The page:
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Non-invasive diagnosis of retinoblastoma using cell-free DNA from aqueous humour
  1. Amy Gerrish1,
  2. Edward Stone1,
  3. Samuel Clokie1,
  4. John R Ainsworth2,
  5. Helen Jenkinson2,
  6. Maureen McCalla2,
  7. Carol Hitchcott2,
  8. Isabel Colmenero3,
  9. Stephanie Allen1,
  10. Manoj Parulekar2,
  11. Trevor Cole1
  1. 1 West Midlands Regional Genetics Service, Birmingham Women's and Children's NHS Foundation Trust, Birmingham, UK
  2. 2 Birmingham Children’s Hospital Eye Department, Birmingham Women's and Children's NHS Foundation Trust, Birmingham, UK
  3. 3 Department of Histopathology, Birmingham Women’s and Children’s NHS Foundation Trust, Birmingham, UK
  1. Correspondence to Dr Amy Gerrish; amy.gerrish{at}nhs.net

Abstract

Retinoblastoma is the most common eye malignancy in childhood caused by mutations in the RB1 gene. Both alleles of the RB1 gene must be mutated for tumour development. The initial RB1 mutation may be constitutional germline or somatic (originating in one retinal cell only). Distinguishing between these alternative mechanisms is crucial, with wider implications for management of the patient and family members. Bilateral retinoblastoma is nearly always due to a constitutional mutation; however, approximately 15% of unilateral cases also carry a germline mutation, and identifying these cases is important. This can be achieved by identifying both mutation types in tumour tissue and excluding their presence in blood. Modern eye-saving chemotherapy treatment (systemic, intra-arterial and intravitreal) has resulted in fewer enucleations. As a result, tumour tissue required to identify sporadic RB1 mutation(s) is not always available. Modern intravitreal chemotherapeutic techniques for retinoblastoma involve aspiration of aqueous humour (AH), providing a novel sample source for analysis. By analysing cell-free DNA present in the AH fluid of eyes affected with retinoblastoma, we have developed a screening test capable of detecting somatic RB1 mutations that is comparable to current tests on enucleated tumour tissue. The results obtained with fluid from enucleated eyes were concordant with tumour tissue in all 10 cases analysed. In addition, AH analysis from two patients undergoing intravitreal chemotherapy successfully identified somatic variants in both cases. Our findings suggest that AH fluid is a promising source of tumour-derived DNA in retinoblastoma for analysis.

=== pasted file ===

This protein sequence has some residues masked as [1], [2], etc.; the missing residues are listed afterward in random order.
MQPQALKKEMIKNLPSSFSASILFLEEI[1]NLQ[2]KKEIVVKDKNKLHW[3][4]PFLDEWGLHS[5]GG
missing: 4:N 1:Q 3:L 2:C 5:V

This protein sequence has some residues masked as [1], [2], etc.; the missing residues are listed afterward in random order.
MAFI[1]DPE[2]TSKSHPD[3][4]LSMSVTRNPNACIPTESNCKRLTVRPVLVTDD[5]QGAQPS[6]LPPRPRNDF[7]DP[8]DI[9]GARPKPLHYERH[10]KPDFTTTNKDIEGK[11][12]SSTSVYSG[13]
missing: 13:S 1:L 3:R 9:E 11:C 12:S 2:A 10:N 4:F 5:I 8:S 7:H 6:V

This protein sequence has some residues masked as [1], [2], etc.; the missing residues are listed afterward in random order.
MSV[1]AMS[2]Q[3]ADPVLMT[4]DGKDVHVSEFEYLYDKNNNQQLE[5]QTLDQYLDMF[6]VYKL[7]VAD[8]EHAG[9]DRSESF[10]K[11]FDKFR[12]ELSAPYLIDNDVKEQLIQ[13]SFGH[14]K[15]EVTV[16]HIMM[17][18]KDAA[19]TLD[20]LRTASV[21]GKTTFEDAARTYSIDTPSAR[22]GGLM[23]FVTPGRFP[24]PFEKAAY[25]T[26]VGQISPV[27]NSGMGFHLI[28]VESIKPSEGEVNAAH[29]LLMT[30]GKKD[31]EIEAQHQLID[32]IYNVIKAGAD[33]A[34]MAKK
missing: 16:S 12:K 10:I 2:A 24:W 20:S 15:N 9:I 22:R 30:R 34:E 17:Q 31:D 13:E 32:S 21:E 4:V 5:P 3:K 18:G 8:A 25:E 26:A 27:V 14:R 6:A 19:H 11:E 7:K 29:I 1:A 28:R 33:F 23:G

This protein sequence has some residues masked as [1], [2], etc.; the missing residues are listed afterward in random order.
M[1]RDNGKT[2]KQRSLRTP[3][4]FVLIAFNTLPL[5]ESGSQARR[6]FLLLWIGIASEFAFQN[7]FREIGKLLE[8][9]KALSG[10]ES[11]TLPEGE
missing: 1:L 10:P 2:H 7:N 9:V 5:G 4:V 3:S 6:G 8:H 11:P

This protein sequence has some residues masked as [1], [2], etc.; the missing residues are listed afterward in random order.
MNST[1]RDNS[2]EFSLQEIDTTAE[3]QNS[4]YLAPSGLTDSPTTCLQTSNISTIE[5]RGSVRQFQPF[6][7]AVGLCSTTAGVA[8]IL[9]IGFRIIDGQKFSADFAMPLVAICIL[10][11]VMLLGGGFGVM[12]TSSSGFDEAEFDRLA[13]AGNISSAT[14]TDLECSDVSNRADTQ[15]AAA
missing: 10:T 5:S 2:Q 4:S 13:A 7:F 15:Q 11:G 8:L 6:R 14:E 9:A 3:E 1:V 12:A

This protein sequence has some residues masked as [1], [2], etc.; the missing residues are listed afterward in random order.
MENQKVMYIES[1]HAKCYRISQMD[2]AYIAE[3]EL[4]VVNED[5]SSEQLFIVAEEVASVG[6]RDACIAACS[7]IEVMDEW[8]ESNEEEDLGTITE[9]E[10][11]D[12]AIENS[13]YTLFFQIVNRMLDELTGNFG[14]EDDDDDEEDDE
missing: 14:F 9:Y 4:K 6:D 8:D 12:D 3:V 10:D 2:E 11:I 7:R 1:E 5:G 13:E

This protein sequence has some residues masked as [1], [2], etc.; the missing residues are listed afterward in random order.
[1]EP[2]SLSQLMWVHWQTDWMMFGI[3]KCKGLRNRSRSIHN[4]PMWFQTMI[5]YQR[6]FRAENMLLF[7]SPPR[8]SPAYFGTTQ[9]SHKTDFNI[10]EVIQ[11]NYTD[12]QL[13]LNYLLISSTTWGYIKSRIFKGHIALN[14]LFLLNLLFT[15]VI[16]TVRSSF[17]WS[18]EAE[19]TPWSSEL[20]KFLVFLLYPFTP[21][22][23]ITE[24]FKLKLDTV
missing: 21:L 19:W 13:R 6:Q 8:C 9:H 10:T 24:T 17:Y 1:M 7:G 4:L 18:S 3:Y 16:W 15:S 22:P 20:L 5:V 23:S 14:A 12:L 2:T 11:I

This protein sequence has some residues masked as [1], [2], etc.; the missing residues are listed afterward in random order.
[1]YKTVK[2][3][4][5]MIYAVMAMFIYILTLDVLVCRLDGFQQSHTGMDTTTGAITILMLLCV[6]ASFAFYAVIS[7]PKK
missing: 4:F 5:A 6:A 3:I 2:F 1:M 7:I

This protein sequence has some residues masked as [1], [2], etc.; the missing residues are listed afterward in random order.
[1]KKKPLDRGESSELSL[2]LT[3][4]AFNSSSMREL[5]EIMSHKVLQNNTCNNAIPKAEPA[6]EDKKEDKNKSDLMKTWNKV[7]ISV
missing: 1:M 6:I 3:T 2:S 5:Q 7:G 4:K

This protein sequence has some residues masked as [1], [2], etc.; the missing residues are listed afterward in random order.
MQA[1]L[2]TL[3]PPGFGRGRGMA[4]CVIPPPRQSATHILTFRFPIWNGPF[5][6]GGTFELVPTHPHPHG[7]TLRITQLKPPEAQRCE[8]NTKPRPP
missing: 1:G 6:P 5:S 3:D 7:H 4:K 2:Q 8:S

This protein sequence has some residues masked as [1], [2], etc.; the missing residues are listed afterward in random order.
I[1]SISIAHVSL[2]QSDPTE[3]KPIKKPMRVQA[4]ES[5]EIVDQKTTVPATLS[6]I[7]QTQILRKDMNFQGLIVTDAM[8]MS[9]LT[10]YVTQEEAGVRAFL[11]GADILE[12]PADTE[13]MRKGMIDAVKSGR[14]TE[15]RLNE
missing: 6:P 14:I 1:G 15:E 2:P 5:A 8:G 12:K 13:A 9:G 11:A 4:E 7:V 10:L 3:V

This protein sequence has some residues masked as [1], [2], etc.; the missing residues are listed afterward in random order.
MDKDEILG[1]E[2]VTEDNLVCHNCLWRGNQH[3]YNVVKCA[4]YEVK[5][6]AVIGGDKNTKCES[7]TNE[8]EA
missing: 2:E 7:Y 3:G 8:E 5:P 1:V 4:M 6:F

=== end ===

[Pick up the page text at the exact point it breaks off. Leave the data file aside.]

• genetics
  • diagnostic tests/investigation
  • aqueous humour

This is an open access article distributed in accordance with the Creative Commons Attribution 4.0 Unported (CC BY 4.0) license, which permits others to copy, redistribute, remix, transform and build upon this work for any purpose, provided the original work is properly cited, a link to the licence is given, and indication of whether changes were made. See: https://creativecommons.org/licenses/by/4.0/.

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Footnotes

  • Contributors AG, SA, ES, SC and TC provided experimental design and execution and drafting of the manuscript. MP, JA and TC provided clinical input, recruitment and drafting/ editing of the manuscript.

  • Funding This work was funded by a Wellcome trust Pathfinder Award Ref. 201073/Z/16/Z.

  • Competing interests None declared.

  • Patient consent Not required.

  • Ethics approval This study has REC and HRA approval 16/EE/0528.

  • Provenance and peer review Not commissioned; externally peer reviewed.

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